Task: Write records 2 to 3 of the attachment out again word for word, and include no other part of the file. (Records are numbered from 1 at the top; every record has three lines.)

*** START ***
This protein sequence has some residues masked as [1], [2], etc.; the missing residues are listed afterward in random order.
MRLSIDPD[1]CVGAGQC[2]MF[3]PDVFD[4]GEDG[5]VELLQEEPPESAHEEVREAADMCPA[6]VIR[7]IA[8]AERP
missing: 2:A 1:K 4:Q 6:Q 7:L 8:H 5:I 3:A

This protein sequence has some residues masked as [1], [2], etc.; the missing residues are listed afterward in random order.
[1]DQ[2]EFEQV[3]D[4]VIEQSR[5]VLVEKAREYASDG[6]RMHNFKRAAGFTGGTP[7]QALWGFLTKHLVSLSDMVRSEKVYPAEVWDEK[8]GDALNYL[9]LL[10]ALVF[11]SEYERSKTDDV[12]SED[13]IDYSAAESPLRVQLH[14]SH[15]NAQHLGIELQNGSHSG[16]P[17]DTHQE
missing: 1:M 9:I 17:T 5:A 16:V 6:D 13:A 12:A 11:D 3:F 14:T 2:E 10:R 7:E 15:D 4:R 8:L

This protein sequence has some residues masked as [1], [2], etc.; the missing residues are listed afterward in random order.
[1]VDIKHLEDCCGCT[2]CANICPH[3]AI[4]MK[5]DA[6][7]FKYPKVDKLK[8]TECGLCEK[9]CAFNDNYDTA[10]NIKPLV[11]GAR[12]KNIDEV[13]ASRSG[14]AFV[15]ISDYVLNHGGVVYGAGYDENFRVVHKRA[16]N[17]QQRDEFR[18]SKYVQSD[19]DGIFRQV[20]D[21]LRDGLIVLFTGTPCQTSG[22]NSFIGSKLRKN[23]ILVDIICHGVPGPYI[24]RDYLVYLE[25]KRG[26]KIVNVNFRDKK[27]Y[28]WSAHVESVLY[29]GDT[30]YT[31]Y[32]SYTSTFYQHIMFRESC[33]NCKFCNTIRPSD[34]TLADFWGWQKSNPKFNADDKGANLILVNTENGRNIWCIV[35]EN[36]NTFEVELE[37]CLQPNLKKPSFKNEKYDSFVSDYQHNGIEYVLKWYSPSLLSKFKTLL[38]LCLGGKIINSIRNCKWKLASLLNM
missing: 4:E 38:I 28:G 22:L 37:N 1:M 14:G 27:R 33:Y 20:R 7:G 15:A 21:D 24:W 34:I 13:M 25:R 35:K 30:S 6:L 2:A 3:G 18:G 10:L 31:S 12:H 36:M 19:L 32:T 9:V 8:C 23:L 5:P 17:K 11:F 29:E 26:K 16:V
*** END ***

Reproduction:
This protein sequence has some residues masked as [1], [2], etc.; the missing residues are listed afterward in random order.
[1]DQ[2]EFEQV[3]D[4]VIEQSR[5]VLVEKAREYASDG[6]RMHNFKRAAGFTGGTP[7]QALWGFLTKHLVSLSDMVRSEKVYPAEVWDEK[8]GDALNYL[9]LL[10]ALVF[11]SEYERSKTDDV[12]SED[13]IDYSAAESPLRVQLH[14]SH[15]NAQHLGIELQNGSHSG[16]P[17]DTHQE
missing: 1:M 9:I 17:T 5:A 16:V 6:D 13:A 12:A 11:D 3:F 14:T 2:E 10:R 7:E 15:D 4:R 8:L

This protein sequence has some residues masked as [1], [2], etc.; the missing residues are listed afterward in random order.
[1]VDIKHLEDCCGCT[2]CANICPH[3]AI[4]MK[5]DA[6][7]FKYPKVDKLK[8]TECGLCEK[9]CAFNDNYDTA[10]NIKPLV[11]GAR[12]KNIDEV[13]ASRSG[14]AFV[15]ISDYVLNHGGVVYGAGYDENFRVVHKRA[16]N[17]QQRDEFR[18]SKYVQSD[19]DGIFRQV[20]D[21]LRDGLIVLFTGTPCQTSG[22]NSFIGSKLRKN[23]ILVDIICHGVPGPYI[24]RDYLVYLE[25]KRG[26]KIVNVNFRDKK[27]Y[28]WSAHVESVLY[29]GDT[30]YT[31]Y[32]SYTSTFYQHIMFRESC[33]NCKFCNTIRPSD[34]TLADFWGWQKSNPKFNADDKGANLILVNTENGRNIWCIV[35]EN[36]NTFEVELE[37]CLQPNLKKPSFKNEKYDSFVSDYQHNGIEYVLKWYSPSLLSKFKTLL[38]LCLGGKIINSIRNCKWKLASLLNM
missing: 4:E 38:I 28:G 22:L 37:N 1:M 14:G 27:R 33:Y 20:R 7:G 15:A 21:D 24:W 34:I 13:M 25:R 35:K 30:S 6:L 2:A 3:G 18:G 10:L 31:S 12:H 36:M 19:L 32:T 9:V 8:C 23:L 5:P 17:K 11:F 29:E 26:K 16:V